Editorial: A Surprisingly Successful HPV Vaccine

New York Times

A Surprisingly Successful HPV Vaccine
Published: June 21, 2013

A vaccine to protect teenage girls against dangerous strains of the human papillomavirus, or HPV, that are a leading cause of cervical cancer has proved to be enormously effective.

A study published Wednesday by the Centers for Disease Control and Prevention found that the prevalence of high-risk strains in teenage girls dropped by half after the vaccine was introduced in 2006, from 7.2 percent in 2006 to 3.6 percent in 2010.

Unfortunately, many parents still resist having their daughters immunized. A study published in March found that 44 percent of parents said in 2010 that they did not intend to vaccinate their daughters, up from 40 percent in 2008.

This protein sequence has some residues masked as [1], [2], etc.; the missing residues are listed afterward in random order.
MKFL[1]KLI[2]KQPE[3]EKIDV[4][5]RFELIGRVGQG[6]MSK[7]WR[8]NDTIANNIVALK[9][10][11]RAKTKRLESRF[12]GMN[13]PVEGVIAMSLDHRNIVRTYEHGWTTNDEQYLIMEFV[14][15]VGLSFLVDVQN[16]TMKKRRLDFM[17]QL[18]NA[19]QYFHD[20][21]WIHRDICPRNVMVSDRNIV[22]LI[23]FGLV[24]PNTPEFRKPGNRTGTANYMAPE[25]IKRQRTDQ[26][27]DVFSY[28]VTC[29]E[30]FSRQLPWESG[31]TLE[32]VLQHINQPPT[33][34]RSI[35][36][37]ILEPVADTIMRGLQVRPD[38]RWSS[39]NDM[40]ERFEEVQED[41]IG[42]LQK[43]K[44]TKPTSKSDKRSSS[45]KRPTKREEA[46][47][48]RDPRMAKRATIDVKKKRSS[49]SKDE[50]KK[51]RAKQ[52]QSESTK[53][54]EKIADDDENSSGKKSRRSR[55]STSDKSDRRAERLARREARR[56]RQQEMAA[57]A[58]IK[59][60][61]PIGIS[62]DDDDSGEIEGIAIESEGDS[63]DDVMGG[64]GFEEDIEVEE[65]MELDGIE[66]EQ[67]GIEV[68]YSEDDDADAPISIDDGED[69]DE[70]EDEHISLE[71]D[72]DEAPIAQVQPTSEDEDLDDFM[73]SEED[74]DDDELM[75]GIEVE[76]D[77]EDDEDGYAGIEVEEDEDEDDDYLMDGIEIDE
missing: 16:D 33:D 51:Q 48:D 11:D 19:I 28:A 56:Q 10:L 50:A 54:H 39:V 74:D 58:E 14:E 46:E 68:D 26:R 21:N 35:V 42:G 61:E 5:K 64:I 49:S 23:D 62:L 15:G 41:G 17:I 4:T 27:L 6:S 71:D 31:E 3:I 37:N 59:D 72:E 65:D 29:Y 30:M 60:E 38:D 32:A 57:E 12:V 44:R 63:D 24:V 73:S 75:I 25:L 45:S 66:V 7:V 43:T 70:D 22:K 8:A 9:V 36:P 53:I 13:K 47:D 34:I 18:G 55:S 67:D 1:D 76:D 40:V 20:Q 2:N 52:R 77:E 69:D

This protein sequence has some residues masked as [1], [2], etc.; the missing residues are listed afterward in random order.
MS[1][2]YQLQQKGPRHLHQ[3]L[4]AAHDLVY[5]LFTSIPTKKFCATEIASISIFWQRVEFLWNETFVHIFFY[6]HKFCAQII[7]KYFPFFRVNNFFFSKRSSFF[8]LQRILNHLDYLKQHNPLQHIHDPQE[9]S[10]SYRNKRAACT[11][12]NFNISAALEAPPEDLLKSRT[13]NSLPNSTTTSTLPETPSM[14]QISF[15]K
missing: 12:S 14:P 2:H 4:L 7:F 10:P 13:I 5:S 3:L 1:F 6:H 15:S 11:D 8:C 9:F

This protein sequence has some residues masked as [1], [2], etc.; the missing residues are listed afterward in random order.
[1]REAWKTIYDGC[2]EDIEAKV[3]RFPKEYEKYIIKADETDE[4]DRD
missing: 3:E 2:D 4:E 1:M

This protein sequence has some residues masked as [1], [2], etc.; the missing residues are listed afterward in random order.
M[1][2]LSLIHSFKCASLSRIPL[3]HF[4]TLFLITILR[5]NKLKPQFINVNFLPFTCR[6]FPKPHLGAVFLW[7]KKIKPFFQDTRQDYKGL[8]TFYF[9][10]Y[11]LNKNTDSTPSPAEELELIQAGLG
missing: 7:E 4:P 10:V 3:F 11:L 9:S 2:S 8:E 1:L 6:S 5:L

Some parents fear that vaccination might promote promiscuity (the new study found no sign of that); some see no need to vaccinate girls before they become sexually active, even though vaccination beforehand offers the best protection.

Health officials were surprised at the steep decline in infection rates because only about a third of American teenage girls have received the full course of three doses. In other advanced countries and even in a developing nation like Rwanda, vaccination rates have reached 80 percent or higher. Increasing the vaccination rate to 80 percent in this country could prevent an additional 53,000 cervical cancers and 17,000 deaths among girls now 13 years old and younger over the course of their lives.

Doctors need to recommend, and parents need to accept, a vaccine that can save thousands of lives.